The percentage of dissolved oxygen measurements in Main and Upper subwatershed of the Rouge River that exceed the Michigan standard of 5 mg/L for protection of a warm water fishery. A higher percentage in recent years indicates that this subwatershed more frequently exceeds the standard and dissolved oxygen conditions are improving.
Similar improvements have been seen on the Middle Branch where 90% of the dissolved oxygen values were above the water quality standard in the 1990s. The average percent compliance jumped to 97% and 98% in the 2000s and 2010s, respectively (Figure 2
The percentage of dissolved oxygen measurements in Middle subwatershed of the Rouge River that exceed the Michigan standard of 5 mg/L for protection of a warm water fishery. A higher percentage in recent years indicates that this subwatershed more frequently exceeds the standard and dissolved oxygen conditions are improving.
The story is a little different on the Lower Branch where intermittent sanitary sewer problems have resulted in the most recent dissolved oxygen values to be lower than in previous years. On the Lower Branch, 54% of the values were below the water quality standard in the 1990s. The 2000s saw a dramatic increase with 91% of the values above the standard. However, unlike the other subwatersheds, the average percent compliance was only 92% in the 2010s (Figure 3
). This is largely due to the low concentrations found in 2017 when sewage was unknowingly being discharged to the river at two different locations. These discharges occurred because of: 1) mechanical failure on combined sewer lift station which allowed sewage to drain down the bank of the river; and 2) blockage of a sanitary sewer which allowed sewage to discharge to the river via a high-level overflow connection to a storm sewer. Both issues were subsequently corrected in September 2017.
The percentage of dissolved oxygen measurements in Lower subwatershed of the Rouge River that exceed the Michigan standard of 5 mg/L for protection of a warm water fishery. A lower percentage in 2017 indicates that this subwatershed more frequently violated the standard and that dissolved oxygen conditions need to be monitored to ensure the recovery of the river.
Despite the challenges in the Lower Branch, the dissolved oxygen trends document that substantial improvements are occurring in most of the watershed as a result of the river restoration measures.
It is recognized that many indicators are needed to fully assess the health of the Rouge River watershed. In 2013, the RRAC updated the Rouge River Report Card which summarized the progress of the Rouge River Remedial Action Plan. The 2013 Report Card indicates that the footprint of nine of the ten beneficial use impairments is shrinking (RRAC, 2013). This means that the river is responding to restoration efforts beyond the improvements in dissolved oxygen conditions. This is demonstrated by fewer algal blooms, fewer restrictions on fish consumption, healthier fish communities, improved fish and wildlife populations and fewer aesthetics concerns. The only indicator that did not improve in 2013 was sediment contamination. However, the U.S. EPA along with private partners are currently in the process of dredging contaminated sediments from the Rouge River Old Channel around Zug Island. Likewise, despite vast reductions in E. coli concentrations, bacterial contamination persists in the river system as demonstrated by a lack of compliance with Michigan’s full body contact standards for recreational waters (ECT, 2018).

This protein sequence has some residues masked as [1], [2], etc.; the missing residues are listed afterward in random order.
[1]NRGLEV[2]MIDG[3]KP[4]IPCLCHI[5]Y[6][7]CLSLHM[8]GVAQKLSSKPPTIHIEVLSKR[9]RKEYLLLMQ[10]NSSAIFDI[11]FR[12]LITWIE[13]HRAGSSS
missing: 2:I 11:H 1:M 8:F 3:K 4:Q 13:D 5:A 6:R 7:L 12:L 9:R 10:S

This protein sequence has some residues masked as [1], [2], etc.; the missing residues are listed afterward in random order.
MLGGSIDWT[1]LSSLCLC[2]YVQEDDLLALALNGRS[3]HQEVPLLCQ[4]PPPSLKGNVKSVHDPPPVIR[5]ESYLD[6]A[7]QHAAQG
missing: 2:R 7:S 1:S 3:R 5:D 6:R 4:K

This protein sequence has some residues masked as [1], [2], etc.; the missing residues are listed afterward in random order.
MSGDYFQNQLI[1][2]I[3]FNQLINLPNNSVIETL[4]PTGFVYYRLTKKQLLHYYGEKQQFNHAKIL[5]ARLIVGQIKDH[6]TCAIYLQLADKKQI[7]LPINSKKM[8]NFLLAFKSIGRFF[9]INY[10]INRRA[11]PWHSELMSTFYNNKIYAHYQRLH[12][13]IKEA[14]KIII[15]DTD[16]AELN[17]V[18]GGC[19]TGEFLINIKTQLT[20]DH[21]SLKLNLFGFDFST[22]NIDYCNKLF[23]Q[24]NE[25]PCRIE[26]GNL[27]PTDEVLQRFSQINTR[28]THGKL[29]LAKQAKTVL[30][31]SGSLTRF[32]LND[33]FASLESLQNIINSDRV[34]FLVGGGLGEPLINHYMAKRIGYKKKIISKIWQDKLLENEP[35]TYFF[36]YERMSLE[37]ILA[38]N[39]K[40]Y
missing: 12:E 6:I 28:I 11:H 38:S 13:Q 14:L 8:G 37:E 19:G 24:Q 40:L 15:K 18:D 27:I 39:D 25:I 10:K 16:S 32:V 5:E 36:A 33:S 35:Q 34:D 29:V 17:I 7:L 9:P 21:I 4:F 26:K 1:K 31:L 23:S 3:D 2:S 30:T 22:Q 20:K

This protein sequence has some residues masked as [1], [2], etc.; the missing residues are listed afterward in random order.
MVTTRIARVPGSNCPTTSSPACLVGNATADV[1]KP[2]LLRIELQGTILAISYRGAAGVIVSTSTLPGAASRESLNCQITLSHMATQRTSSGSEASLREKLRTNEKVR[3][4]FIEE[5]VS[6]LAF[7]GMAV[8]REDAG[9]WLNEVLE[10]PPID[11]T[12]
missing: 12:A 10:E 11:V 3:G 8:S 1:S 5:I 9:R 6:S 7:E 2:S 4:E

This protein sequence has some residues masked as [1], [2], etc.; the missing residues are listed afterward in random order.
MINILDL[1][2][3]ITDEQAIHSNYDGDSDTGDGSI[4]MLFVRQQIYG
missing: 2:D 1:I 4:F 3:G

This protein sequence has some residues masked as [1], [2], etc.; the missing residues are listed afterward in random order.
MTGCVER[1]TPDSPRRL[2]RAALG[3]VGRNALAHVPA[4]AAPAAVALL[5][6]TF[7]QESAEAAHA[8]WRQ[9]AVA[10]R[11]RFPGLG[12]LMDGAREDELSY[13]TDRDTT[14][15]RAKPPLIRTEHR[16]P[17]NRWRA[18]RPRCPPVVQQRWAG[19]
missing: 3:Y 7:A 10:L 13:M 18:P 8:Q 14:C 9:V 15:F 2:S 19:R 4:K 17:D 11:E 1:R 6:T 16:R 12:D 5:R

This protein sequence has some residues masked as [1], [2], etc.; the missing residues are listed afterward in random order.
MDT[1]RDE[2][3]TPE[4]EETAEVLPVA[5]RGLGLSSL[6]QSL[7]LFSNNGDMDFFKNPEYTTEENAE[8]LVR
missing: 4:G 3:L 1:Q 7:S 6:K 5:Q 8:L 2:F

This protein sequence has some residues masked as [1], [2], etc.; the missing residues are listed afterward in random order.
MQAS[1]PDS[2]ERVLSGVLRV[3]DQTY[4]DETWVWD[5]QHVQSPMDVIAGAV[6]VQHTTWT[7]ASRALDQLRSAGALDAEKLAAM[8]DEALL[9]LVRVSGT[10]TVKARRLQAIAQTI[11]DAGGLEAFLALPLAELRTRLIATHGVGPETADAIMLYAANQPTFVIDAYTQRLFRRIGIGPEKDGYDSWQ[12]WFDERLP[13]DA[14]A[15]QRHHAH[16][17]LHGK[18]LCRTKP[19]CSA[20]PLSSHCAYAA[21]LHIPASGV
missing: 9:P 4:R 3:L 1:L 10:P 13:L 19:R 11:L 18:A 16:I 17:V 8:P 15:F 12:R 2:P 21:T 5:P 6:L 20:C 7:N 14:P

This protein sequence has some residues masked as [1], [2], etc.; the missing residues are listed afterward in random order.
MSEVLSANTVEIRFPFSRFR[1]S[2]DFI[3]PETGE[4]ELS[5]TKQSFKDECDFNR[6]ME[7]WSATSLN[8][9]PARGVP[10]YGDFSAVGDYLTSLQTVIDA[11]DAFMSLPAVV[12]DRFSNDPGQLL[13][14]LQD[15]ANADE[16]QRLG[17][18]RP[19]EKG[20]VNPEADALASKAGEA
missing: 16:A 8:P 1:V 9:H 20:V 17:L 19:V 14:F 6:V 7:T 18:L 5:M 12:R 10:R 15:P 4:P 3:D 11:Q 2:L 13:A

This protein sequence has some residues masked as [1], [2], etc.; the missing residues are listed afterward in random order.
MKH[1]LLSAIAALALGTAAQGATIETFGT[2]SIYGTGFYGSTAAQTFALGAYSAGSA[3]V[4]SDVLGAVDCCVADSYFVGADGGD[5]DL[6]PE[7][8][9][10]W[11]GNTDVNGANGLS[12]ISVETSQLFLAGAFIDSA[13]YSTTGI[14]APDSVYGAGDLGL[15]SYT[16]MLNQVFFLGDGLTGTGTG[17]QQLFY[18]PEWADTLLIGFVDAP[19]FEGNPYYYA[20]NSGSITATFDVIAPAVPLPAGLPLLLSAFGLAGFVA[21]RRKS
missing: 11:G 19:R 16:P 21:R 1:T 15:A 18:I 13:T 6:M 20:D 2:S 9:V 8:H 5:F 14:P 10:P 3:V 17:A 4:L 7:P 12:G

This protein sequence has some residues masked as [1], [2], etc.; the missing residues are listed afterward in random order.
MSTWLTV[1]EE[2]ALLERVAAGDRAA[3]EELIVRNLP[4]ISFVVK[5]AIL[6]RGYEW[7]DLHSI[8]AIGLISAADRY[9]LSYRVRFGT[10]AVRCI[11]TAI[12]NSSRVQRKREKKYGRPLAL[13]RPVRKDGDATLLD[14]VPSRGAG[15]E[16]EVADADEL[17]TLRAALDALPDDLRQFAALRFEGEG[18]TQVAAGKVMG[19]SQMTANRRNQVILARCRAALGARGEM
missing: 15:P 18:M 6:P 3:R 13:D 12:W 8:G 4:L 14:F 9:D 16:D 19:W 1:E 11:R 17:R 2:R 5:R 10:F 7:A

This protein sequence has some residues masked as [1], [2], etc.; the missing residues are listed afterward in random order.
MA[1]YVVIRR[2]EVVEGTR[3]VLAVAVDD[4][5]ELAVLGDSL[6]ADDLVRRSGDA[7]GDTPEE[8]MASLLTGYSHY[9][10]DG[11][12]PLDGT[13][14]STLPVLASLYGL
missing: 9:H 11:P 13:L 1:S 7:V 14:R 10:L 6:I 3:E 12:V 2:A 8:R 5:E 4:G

Management Next Steps
Key management actions for the Rouge River watershed include:
- Continue to implement long term control plans to address CSOs;
- Continue sanitary sewer capacity improvements;
- Sustain the watershed-wide implementation of public education, illicit discharge elimination and water quality monitoring programs initiated by the Rouge Project and continued under the ARC and FOTR;
- Promote the use of green stormwater infrastructure to reduce peak flows in the river;
- Promote the economic importance of the region’s water resources and green spaces to encourage adequate public investment in continued watershed restoration and protection efforts; and
- Ensure sufficient collaboration among the watershed communities and counties, nonprofits, and the State Legislature to secure adequate funding to continue cost-effective restoration efforts (this includes establishment of stormwater utilities to generate sustainable funding for stormwater management).
Monitoring is essential for proper watershed management. The level of water quality monitoring in the Rouge has significantly decreased in the absence of the Rouge Project. Priority must be given by State and Federal agencies to ensuring sufficient monitoring to be able to adequately evaluate effectiveness of programs and to make midcourse corrections. This includes the monitoring of water quality, flow, benthic macroinvertebrates, and other aquatic species. Further research on rapid microbial source tracking techniques could be helpful in tracking down human and animal sources of bacteria that are leading to water quality impairments.